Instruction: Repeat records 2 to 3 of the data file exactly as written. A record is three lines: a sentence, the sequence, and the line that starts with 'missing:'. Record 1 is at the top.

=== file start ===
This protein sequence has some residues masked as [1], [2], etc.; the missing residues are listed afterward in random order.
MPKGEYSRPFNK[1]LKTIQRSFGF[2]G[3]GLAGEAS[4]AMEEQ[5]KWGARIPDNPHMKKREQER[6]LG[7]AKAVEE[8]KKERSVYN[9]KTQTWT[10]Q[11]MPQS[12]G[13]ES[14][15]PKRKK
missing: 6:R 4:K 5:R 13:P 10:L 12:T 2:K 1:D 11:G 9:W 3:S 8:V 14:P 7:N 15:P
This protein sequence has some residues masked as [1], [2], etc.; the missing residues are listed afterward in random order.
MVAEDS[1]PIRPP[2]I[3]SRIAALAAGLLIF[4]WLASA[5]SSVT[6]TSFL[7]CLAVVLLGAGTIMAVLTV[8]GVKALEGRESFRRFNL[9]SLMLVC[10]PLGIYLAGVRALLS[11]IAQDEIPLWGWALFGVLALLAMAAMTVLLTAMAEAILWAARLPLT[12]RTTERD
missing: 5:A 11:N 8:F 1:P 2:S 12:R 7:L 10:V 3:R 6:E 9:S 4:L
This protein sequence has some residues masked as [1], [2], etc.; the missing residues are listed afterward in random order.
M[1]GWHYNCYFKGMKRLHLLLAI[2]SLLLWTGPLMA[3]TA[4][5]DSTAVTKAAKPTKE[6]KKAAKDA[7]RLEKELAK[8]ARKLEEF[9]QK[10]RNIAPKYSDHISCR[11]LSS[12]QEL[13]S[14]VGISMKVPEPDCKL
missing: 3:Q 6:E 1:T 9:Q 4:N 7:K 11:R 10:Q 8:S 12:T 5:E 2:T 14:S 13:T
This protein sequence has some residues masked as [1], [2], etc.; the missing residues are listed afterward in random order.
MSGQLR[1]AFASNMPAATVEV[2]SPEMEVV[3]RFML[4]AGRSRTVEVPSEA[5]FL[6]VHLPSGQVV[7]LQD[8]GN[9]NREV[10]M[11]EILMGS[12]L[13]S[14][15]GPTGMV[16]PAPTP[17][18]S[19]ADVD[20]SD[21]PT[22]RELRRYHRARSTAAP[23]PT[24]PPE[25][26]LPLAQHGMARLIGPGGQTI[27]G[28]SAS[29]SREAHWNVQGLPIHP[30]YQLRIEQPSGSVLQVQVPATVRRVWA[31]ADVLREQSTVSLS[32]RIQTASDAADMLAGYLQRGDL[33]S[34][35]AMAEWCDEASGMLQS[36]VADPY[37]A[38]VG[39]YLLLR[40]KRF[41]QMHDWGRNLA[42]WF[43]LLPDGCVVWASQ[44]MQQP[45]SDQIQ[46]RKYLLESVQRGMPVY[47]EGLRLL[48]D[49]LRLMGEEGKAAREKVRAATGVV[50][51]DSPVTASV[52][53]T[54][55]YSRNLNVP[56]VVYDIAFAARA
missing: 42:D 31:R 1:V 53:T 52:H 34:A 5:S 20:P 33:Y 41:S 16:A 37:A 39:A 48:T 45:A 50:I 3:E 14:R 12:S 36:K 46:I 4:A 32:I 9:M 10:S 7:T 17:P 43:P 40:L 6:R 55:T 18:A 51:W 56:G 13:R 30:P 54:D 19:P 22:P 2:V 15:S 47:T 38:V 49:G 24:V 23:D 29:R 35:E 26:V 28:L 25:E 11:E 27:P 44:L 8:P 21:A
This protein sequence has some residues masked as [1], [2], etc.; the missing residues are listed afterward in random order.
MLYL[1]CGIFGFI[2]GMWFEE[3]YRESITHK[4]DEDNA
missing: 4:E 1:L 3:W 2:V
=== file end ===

This protein sequence has some residues masked as [1], [2], etc.; the missing residues are listed afterward in random order.
MVAEDS[1]PIRPP[2]I[3]SRIAALAAGLLIF[4]WLASA[5]SSVT[6]TSFL[7]CLAVVLLGAGTIMAVLTV[8]GVKALEGRESFRRFNL[9]SLMLVC[10]PLGIYLAGVRALLS[11]IAQDEIPLWGWALFGVLALLAMAAMTVLLTAMAEAILWAARLPLT[12]RTTERD
missing: 5:A 11:N 8:F 1:P 2:S 12:R 7:L 10:V 3:R 6:E 9:S 4:L
This protein sequence has some residues masked as [1], [2], etc.; the missing residues are listed afterward in random order.
M[1]GWHYNCYFKGMKRLHLLLAI[2]SLLLWTGPLMA[3]TA[4][5]DSTAVTKAAKPTKE[6]KKAAKDA[7]RLEKELAK[8]ARKLEEF[9]QK[10]RNIAPKYSDHISCR[11]LSS[12]QEL[13]S[14]VGISMKVPEPDCKL
missing: 3:Q 6:E 1:T 9:Q 4:N 7:K 11:R 10:Q 8:S 12:T 5:E 2:T 14:S 13:T